In the short story, Desiree’s Baby Kate Chopin depicts truth of life speaking about social problems of women and role of racial differences. In this short story, a women character of embodies qualities and unique characteristics typical for many 19th century women, and reflects their expectations, values and morals. Thesis Armand’s inability to accept and understand Desiree leads the family to conflict and breakdown of the family.
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Issues that rise up in the story
In “Desiree’s Baby, Chopin portrays the problems of racial differences and social prejudice towards “color” of skin. In “Desirees Baby” the main problem is that the society does not want to accept the child who does not match their race. Desiree has to abandon her husband and her house because she has born a “non-white” child. Even Armand, a farther, depicted as cold unsympathetic man who has to obey social opinion.
The only possible way for Desiree is “Come home to Valmonde; back to your mother who loves you”. The important of her story is that she depicts suffering of a woman through woman’s eyes being well aware of problems caused by racial discrimination. If Desiree’s silence has also been prompted in large part by a desire to save her own face, then her decision makes perfect sense. Presumably she will then be able to confess her sins with considerable assurance of ready absolution.
Chopin portrays that a conflict is difficult to solve because of cultural prejudices and values followed by the society. The need for signs to help guide the way in either case is apparent. In an empty landscape and a culture lacking in the details which indicate appropriate conduct, something is wanted to stand in for the missing things. Chopin describes: “Presently her husband entered the room, and without noticing her, went to a table and began to search among some papers which covered it.
Armand says: “It means,” he answered lightly, “that the child is not white; it means that you are not white.” (Chopin n.d.). The “strikingness” of the young American woman, and her capacity for the embodiment of intangible quality, are precisely what serious students of American mores need to consult as a kind of combination. To confirm his belief in American self-confidence, he provides his own set of figures. Desiree and her baby are not accepted by the society because of false standards and traditions established by the majority.
Chopin demonstrates that racial identity is important for a 19th century family. In turn, this short story plunges readers into the anxiety that underlay the culture. It was anxiety over how to determine the identity of things in a society where there were no commonly accepted patterns to guarantee confident recognition. The woman’s sign is being actively interpreted. Family happiness is assigned according to the impact of the particular image by which a woman is perceived and to the idea conceived about her.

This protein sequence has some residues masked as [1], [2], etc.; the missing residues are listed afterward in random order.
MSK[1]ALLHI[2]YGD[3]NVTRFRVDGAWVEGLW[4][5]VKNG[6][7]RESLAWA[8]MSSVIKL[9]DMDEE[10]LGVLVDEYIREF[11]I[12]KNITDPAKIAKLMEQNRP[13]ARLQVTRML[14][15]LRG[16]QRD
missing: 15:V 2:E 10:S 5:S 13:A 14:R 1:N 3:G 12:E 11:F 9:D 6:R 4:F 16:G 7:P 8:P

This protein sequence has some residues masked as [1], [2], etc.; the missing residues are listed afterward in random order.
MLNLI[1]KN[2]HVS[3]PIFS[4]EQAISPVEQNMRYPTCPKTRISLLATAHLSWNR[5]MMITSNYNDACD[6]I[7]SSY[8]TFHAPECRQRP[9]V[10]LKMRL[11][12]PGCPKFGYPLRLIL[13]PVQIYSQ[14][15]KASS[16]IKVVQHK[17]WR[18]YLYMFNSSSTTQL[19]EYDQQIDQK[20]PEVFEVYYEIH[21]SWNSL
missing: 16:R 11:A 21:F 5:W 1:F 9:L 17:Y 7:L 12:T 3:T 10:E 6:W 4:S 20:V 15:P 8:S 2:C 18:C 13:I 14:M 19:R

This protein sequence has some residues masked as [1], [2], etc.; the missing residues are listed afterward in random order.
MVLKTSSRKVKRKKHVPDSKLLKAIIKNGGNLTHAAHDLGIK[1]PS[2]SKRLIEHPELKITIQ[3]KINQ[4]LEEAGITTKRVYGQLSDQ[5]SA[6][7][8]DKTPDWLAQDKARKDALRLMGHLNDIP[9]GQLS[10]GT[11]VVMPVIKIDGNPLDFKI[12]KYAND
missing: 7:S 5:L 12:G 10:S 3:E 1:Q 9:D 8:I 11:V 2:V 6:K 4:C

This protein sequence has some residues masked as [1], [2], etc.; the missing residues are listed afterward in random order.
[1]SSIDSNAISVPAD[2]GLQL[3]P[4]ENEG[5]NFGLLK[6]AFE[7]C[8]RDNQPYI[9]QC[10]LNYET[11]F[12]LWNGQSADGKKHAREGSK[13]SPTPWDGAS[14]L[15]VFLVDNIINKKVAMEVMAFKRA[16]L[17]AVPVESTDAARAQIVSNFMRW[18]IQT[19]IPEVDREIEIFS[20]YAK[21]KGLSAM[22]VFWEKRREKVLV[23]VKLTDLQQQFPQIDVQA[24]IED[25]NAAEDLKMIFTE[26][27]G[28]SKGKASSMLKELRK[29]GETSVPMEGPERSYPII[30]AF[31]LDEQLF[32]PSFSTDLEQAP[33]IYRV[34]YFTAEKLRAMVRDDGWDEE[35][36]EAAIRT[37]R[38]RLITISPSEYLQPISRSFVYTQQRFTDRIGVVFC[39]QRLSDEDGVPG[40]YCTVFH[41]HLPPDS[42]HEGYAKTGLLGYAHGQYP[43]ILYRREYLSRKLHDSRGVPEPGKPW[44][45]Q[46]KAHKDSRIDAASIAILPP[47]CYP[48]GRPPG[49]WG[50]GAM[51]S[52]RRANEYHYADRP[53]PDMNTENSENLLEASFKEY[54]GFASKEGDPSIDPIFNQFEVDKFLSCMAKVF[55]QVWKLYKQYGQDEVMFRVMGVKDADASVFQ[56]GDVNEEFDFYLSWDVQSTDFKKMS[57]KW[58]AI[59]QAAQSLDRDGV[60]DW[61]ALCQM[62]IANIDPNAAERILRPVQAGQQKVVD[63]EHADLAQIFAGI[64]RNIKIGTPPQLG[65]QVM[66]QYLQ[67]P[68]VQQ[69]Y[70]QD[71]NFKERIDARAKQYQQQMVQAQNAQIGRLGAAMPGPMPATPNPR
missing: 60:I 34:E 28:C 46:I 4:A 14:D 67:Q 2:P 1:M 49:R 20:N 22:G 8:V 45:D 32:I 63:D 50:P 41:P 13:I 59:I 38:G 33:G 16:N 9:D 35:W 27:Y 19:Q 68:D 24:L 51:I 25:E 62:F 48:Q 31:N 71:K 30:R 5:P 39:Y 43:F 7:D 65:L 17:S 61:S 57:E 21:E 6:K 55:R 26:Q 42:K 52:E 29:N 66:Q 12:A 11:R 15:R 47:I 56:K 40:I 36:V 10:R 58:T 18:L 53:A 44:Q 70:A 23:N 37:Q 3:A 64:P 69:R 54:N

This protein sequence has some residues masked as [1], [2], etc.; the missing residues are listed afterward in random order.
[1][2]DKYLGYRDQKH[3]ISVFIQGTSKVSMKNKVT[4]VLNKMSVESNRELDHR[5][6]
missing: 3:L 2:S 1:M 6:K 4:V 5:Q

It is easy enough to say that the face conceived of by means of the emotions of love, or the face perceived through the mists of whisky, cannot guarantee what this woman is really like. Chopin describes thoughts and feelings of the baby’s father: “He thought Almighty God had dealt cruelly and unjustly with him; and felt, somehow, that he was paying Him back in kind when he stabbed thus into his wife’s soul. Moreover he no longer loved her, because of the unconscious injury she had brought upon his home and his name” (Chopin n.d.). Perception of the race and the choice to emulate it happen first; cognitive reflection follows; last comes interpretation.
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As the result of these unfolding stages of consciousness and instinct, each person acquires a unique personality — one which is created by the complex interchange between cultural values and personal beliefs. This interchange, mediated by thought, is predicated upon the almost selection of the perceived image which receives its confirming sign as a cultural type. That the object shown in Chopin’s drawing is a woman in the figure of the mother is of great significance.
There is ample evidence that the concept of the value of the American home most favored at the turn of the century rested on the notion that impressionable children turn to the female object as tile basis for the moral conduct that will shape their future lives. Truth lay in appearances, and appearances paralleled the child’s capacity to recognize the elemental shapes that form the sensible world of experience. It was drawing what you “knew” that allowed subjectivity to run amok.
In sum, the short story portrays that the ideal of female was established by the society which believed that women did not have the same sexual desires as men. In contrast to this statement, through women’s eyes Chopin depicts that women have the same rights as men to love and to be loved. But deeply implied in the words and pictures dedicated to the definition of the correct American masculine type is the sexual role accorded to the American female as mother, wife, and daughter. The nation run by American men would continue to be strong and worthy through the perpetuation of the right race.
Chopin, K. Desirees Baby. N.d. Web.